NEW YORK (Reuters) -A former employee who accused New York Governor Andrew Cuomo of groping her in the Executive Mansion in Albany has filed a criminal complaint with the Albany County sheriff’s department, the department said on Friday.
The woman, whose name has not been made public, was an executive assistant who told state investigators that Cuomo groped her breast on one occasion. It is the gravest of the sexual harassment allegations faced by Cuomo, whose once ascendant political career as part of one of the country’s most powerful Democratic Party families is on the brink of collapse.
The former aide was one of at least 11 women who state investigators this week said were sexually harassed by Cuomo, a Democrat. The governor is resisting widespread calls to resign, including from U.S. President Joe Biden, and faces impeachment by state lawmakers.
At a news briefing on Friday, lawyers defending Cuomo and his office argued that the investigation was biased from the start.
“There has been no open-minded fact-finding in this case,” said Rita Glavin, a lawyer representing Cuomo. “The investigation was conducted to support a predetermined narrative.”
The executive assistant told investigators that Cuomo called her to the mansion in November 2020, led her into a room, closed the door, slid his hand under her blouse and cupped her breast over her bra, according to the investigators’ report, released on Tuesday by New York Attorney General Letitia James.
Judith Olin, a law professor at the University of Buffalo and a former New York state prosecutor who specialized in sexual assault cases, said the assistant’s allegations could support a charge of forcible touching, a misdemeanor, or potentially even a felony charge of sexual abuse. But she also said any prosecution could face an uphill climb given the lack of physical evidence and witnesses.
James’ report also concluded that Cuomo and his staff retaliated against at least one woman who complained about him by leaking her confidential employment records to the press. James said the governor had broken both federal and state laws forbidding sexual harassment in the workplace but that the investigation she oversaw was a civil one and that she would not be prosecuting.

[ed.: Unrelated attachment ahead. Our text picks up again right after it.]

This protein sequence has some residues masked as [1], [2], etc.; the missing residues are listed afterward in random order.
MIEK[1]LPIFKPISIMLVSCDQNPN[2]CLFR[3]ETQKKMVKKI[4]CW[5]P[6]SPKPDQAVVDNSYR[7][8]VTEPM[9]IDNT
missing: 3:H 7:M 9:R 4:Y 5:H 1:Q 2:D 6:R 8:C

The criminal complaint was first reported by the New York Post. A spokesman for the sheriff’s office, who declined to give his name, confirmed that the woman filed a complaint.
Cuomo, who has been holed up with advisers at the governor’s mansion since the report’s release, has conceded that he is affectionate with people he meets, but denies wrongdoing. His staff contacted Albany police in March when the woman’s allegations emerged.
“As we said previously, we proactively made a referral nearly four months ago in accordance with state policies,” Richard Azzopardi, a Cuomo spokesperson, said in a statement.
Glavin, Cuomo’s lawyer, did not address the criminal complaint itself but said the executive assistant’s accusation was false. Records show the woman was at the mansion on Nov. 16, 2020, but Glavin pointed to emails the woman sent while she was there that gave no indication anything untoward had occurred.
“The documentary evidence does not support what she said,” Glavin said.
Cuomo’s lawyers also criticized James for not releasing the transcripts of witness statements to investigators, which would allow them to examine the evidence directly.
In response, Fabien Levy, a spokesperson for James, said, “There are 11 women whose accounts have been corroborated by a mountain of evidence. Any suggestion that attempts to undermine the credibility of these women or this investigation is unfortunate.”
The Albany County district attorney’s office is one of several prosecutors around the state that have requested records collated by the attorney general’s investigators, but would not confirm on Friday that a formal complaint had been filed.
“This is an ongoing matter that is under review,” Cecelia Walsh, a spokesperson for the district attorney, said in a statement.
(Reporting by Jonathan Allen; Additional reporting by Joseph Ax in Princeton, New Jersey; Editing by Jonathan Oatis, Alistair Bell and Daniel Wallis)